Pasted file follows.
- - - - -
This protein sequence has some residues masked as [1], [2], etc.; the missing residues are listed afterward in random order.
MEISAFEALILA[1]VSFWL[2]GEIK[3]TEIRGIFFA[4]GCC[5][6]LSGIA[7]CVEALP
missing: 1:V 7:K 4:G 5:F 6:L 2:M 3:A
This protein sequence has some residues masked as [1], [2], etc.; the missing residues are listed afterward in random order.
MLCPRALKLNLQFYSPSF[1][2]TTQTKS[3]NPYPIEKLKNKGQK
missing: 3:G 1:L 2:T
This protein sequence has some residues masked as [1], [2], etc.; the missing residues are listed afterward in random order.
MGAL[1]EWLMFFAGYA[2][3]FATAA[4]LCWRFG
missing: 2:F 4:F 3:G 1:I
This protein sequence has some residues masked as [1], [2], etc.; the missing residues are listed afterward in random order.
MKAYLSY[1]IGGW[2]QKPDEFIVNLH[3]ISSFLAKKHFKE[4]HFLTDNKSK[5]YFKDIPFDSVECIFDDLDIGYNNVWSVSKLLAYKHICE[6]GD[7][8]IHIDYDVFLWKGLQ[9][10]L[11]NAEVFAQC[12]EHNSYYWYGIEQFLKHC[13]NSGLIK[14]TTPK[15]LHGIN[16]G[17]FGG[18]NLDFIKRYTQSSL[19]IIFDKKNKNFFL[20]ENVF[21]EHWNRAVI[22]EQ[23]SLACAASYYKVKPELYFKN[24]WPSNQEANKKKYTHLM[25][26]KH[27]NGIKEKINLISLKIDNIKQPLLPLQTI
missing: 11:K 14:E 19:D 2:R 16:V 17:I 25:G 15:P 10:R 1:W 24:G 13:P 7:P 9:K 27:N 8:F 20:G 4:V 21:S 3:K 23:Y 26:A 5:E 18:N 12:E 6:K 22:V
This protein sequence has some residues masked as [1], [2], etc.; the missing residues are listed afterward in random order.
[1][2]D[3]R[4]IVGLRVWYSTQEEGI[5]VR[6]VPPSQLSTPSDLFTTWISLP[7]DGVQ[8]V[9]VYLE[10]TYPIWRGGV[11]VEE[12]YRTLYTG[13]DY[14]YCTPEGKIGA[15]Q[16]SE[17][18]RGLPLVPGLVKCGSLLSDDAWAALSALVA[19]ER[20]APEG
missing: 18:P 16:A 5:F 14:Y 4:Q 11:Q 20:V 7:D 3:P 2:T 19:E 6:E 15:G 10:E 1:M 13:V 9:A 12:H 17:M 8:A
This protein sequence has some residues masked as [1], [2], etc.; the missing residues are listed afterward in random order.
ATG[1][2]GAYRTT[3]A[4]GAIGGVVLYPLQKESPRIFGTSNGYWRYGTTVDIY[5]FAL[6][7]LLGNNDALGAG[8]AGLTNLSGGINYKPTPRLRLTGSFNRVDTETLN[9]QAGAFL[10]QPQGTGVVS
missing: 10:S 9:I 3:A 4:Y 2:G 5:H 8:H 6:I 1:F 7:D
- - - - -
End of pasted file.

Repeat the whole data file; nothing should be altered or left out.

This protein sequence has some residues masked as [1], [2], etc.; the missing residues are listed afterward in random order.
MEISAFEALILA[1]VSFWL[2]GEIK[3]TEIRGIFFA[4]GCC[5][6]LSGIA[7]CVEALP
missing: 1:V 7:K 4:G 5:F 6:L 2:M 3:A
This protein sequence has some residues masked as [1], [2], etc.; the missing residues are listed afterward in random order.
MLCPRALKLNLQFYSPSF[1][2]TTQTKS[3]NPYPIEKLKNKGQK
missing: 3:G 1:L 2:T
This protein sequence has some residues masked as [1], [2], etc.; the missing residues are listed afterward in random order.
MGAL[1]EWLMFFAGYA[2][3]FATAA[4]LCWRFG
missing: 2:F 4:F 3:G 1:I
This protein sequence has some residues masked as [1], [2], etc.; the missing residues are listed afterward in random order.
MKAYLSY[1]IGGW[2]QKPDEFIVNLH[3]ISSFLAKKHFKE[4]HFLTDNKSK[5]YFKDIPFDSVECIFDDLDIGYNNVWSVSKLLAYKHICE[6]GD[7][8]IHIDYDVFLWKGLQ[9][10]L[11]NAEVFAQC[12]EHNSYYWYGIEQFLKHC[13]NSGLIK[14]TTPK[15]LHGIN[16]G[17]FGG[18]NLDFIKRYTQSSL[19]IIFDKKNKNFFL[20]ENVF[21]EHWNRAVI[22]EQ[23]SLACAASYYKVKPELYFKN[24]WPSNQEANKKKYTHLM[25][26]KH[27]NGIKEKINLISLKIDNIKQPLLPLQTI
missing: 11:K 14:E 19:D 2:R 16:V 17:I 25:G 15:P 10:R 1:W 24:G 13:P 7:P 9:K 27:N 8:F 20:G 4:V 21:S 3:K 23:Y 26:A 5:E 18:N 12:E 6:K 22:V
This protein sequence has some residues masked as [1], [2], etc.; the missing residues are listed afterward in random order.
[1][2]D[3]R[4]IVGLRVWYSTQEEGI[5]VR[6]VPPSQLSTPSDLFTTWISLP[7]DGVQ[8]V[9]VYLE[10]TYPIWRGGV[11]VEE[12]YRTLYTG[13]DY[14]YCTPEGKIGA[15]Q[16]SE[17][18]RGLPLVPGLVKCGSLLSDDAWAALSALVA[19]ER[20]APEG
missing: 18:P 16:A 5:F 14:Y 4:Q 11:Q 20:V 7:D 3:P 2:T 19:E 6:E 15:G 10:E 1:M 13:V 9:A 12:H 17:M 8:A
This protein sequence has some residues masked as [1], [2], etc.; the missing residues are listed afterward in random order.
ATG[1][2]GAYRTT[3]A[4]GAIGGVVLYPLQKESPRIFGTSNGYWRYGTTVDIY[5]FAL[6][7]LLGNNDALGAG[8]AGLTNLSGGINYKPTPRLRLTGSFNRVDTETLN[9]QAGAFL[10]QPQGTGVVS
missing: 10:S 9:I 3:A 4:Y 2:G 5:H 8:H 6:I 1:F 7:D